Unsupervised man adjusted tower crane, which then collapsed killing men who were on the jib
Two workmen were killed because an unsupervised, untrained colleague mistakenly loosened the bolts of a crane, a court heard this week.
Gary Miles,37, and Steven Boatman, 45, from Reading, Berkshire, fell to their deaths after an 118ft crane collapsed at a school site in Sussex in February 2005. A third man was also injured in the accident.
The men were employed by Eurolift (Tower Cranes), which is owned by WD Bennett's Plant & Services. WD Bennett's had been hired to provide, erect and dismantle two cranes by Willmott Dixon, the principle contractor on site. Tony Ferris, who co-founded Eurolift in 1996 was in charge of health and safety at the site, but had called in sick on the day of the incident, a court heard.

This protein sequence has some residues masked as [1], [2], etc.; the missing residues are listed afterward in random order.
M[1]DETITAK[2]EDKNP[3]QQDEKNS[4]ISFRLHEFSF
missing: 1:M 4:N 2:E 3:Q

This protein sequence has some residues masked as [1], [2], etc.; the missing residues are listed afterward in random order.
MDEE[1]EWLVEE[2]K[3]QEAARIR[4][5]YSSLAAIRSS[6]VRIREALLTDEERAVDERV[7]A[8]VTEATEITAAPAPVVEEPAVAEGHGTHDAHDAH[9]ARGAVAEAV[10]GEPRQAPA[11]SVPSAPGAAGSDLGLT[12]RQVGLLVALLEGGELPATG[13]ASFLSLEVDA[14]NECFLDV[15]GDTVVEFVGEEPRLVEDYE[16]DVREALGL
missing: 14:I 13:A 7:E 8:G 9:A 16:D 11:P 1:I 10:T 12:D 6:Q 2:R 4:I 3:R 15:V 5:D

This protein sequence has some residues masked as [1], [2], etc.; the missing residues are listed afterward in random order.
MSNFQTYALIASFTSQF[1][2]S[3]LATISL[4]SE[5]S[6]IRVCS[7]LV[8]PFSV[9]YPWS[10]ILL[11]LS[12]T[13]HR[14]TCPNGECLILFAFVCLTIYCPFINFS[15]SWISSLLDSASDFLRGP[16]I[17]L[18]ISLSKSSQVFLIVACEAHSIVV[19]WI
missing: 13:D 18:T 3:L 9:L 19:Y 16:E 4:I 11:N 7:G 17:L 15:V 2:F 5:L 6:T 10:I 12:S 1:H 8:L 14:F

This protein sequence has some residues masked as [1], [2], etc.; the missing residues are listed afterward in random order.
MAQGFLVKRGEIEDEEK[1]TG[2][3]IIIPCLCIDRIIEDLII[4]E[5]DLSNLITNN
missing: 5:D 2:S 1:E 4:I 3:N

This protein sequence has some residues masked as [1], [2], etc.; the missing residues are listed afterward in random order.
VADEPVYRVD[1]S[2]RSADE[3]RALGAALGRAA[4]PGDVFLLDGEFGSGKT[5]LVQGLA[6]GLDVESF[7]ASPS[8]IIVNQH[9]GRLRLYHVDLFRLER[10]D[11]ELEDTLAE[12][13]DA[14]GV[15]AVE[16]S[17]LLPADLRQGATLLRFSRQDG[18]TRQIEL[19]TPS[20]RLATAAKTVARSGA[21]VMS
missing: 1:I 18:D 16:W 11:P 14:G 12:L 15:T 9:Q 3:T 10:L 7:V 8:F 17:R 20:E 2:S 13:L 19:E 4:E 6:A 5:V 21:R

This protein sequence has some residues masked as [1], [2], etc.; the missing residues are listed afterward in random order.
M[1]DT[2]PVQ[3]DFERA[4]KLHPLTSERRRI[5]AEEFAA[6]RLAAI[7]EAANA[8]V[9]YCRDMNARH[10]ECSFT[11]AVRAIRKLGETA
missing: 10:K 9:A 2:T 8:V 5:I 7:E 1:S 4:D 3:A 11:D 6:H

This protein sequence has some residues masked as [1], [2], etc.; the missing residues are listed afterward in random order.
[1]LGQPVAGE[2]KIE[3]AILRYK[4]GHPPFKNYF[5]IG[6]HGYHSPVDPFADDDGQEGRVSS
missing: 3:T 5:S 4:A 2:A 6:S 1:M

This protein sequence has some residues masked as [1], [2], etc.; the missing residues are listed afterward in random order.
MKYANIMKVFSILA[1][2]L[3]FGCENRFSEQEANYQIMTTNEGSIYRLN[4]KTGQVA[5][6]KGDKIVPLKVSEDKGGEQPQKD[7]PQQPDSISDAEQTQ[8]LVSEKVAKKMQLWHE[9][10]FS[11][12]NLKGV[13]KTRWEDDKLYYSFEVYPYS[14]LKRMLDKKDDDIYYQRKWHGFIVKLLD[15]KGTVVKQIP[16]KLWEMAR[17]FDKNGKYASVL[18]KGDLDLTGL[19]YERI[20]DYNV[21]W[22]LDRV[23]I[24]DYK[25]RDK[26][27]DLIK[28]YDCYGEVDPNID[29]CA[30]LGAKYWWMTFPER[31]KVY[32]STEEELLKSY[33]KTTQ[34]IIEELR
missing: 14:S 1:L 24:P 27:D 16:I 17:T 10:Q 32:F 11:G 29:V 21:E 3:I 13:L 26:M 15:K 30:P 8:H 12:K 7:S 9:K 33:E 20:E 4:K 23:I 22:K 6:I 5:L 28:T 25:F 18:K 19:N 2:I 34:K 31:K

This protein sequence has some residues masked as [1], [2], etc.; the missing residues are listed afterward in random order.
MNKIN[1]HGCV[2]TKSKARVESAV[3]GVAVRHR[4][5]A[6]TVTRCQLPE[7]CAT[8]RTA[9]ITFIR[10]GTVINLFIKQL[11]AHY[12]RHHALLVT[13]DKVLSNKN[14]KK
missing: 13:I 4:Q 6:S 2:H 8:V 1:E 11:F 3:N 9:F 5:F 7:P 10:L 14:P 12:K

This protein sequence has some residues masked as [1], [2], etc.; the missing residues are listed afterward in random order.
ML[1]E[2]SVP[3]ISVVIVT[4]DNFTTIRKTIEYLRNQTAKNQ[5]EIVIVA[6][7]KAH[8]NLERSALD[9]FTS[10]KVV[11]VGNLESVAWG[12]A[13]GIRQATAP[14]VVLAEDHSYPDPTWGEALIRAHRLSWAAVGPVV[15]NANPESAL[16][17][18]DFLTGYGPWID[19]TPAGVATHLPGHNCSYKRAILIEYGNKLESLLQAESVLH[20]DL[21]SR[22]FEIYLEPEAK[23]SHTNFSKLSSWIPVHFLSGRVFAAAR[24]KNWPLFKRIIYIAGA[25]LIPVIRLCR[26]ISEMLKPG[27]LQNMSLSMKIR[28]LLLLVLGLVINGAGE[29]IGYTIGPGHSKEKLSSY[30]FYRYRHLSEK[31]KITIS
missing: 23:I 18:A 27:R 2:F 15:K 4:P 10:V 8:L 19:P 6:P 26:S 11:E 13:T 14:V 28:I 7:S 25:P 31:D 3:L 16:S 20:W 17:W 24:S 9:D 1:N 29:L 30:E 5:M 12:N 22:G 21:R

Miles and Boatmen climbed up the crane's jib, 105ft from the ground to disconnect and coil in the cables used in the pulley system. Meanwhile, their colleague Dave Smith began loosening the bolts of the crane's tower. Once the bolts were unfastened, he signalled to a workman to slew the crane around with a remote control, to enable him access to loosen the bolts on the other side.
This was reportedly done at speed, and in order to counteract the movement, it was directed back again, but the crane could not take this counter tension.
Witnesses described the sound of creaking and cracking metal, accompanied by a noise resembling pistol shots.
The crane fell onto the roof of the school, which was being developed, taking down with it a second smaller crane. Miles and Boatmen were both flung off the crane and killed. Smith was found unconscious with broken bones, in the wreckage of the crane.
WD Bennett's denies two breaches of the Health and Safety at Work Act 1974.
The case, at Chichester Crown Court, continues.